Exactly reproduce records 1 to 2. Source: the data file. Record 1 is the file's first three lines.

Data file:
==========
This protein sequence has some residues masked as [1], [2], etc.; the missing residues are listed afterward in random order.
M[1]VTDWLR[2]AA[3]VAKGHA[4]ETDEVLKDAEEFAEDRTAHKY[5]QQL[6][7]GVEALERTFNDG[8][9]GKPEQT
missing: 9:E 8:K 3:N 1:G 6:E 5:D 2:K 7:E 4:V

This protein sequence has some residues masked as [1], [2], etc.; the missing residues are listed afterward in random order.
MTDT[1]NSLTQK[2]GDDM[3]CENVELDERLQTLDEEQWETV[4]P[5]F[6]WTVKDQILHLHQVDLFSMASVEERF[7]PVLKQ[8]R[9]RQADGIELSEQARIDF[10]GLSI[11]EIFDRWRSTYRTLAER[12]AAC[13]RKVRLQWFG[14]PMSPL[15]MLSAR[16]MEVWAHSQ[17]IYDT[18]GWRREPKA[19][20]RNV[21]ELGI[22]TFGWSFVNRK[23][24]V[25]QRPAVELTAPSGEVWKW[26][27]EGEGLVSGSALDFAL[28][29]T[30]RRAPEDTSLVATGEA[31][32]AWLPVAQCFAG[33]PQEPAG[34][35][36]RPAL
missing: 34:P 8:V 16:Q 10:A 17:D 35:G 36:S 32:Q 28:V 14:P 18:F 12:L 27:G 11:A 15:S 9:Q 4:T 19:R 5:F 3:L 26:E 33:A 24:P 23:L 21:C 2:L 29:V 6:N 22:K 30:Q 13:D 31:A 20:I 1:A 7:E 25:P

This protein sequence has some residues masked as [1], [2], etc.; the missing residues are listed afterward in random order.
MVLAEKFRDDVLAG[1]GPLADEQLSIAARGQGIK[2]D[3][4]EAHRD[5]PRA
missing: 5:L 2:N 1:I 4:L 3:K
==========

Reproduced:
This protein sequence has some residues masked as [1], [2], etc.; the missing residues are listed afterward in random order.
M[1]VTDWLR[2]AA[3]VAKGHA[4]ETDEVLKDAEEFAEDRTAHKY[5]QQL[6][7]GVEALERTFNDG[8][9]GKPEQT
missing: 9:E 8:K 3:N 1:G 6:E 5:D 2:K 7:E 4:V

This protein sequence has some residues masked as [1], [2], etc.; the missing residues are listed afterward in random order.
MTDT[1]NSLTQK[2]GDDM[3]CENVELDERLQTLDEEQWETV[4]P[5]F[6]WTVKDQILHLHQVDLFSMASVEERF[7]PVLKQ[8]R[9]RQADGIELSEQARIDF[10]GLSI[11]EIFDRWRSTYRTLAER[12]AAC[13]RKVRLQWFG[14]PMSPL[15]MLSAR[16]MEVWAHSQ[17]IYDT[18]GWRREPKA[19][20]RNV[21]ELGI[22]TFGWSFVNRK[23][24]V[25]QRPAVELTAPSGEVWKW[26][27]EGEGLVSGSALDFAL[28][29]T[30]RRAPEDTSLVATGEA[31][32]AWLPVAQCFAG[33]PQEPAG[34][35][36]RPAL
missing: 34:P 8:V 16:Q 10:A 17:D 35:G 36:S 32:Q 28:V 14:P 18:F 12:L 27:G 11:A 15:S 9:Q 4:T 19:R 5:F 3:L 26:E 33:A 24:P 23:L 21:C 2:L 29:V 6:N 22:K 30:Q 13:D 31:A 20:I 1:A 7:E 25:P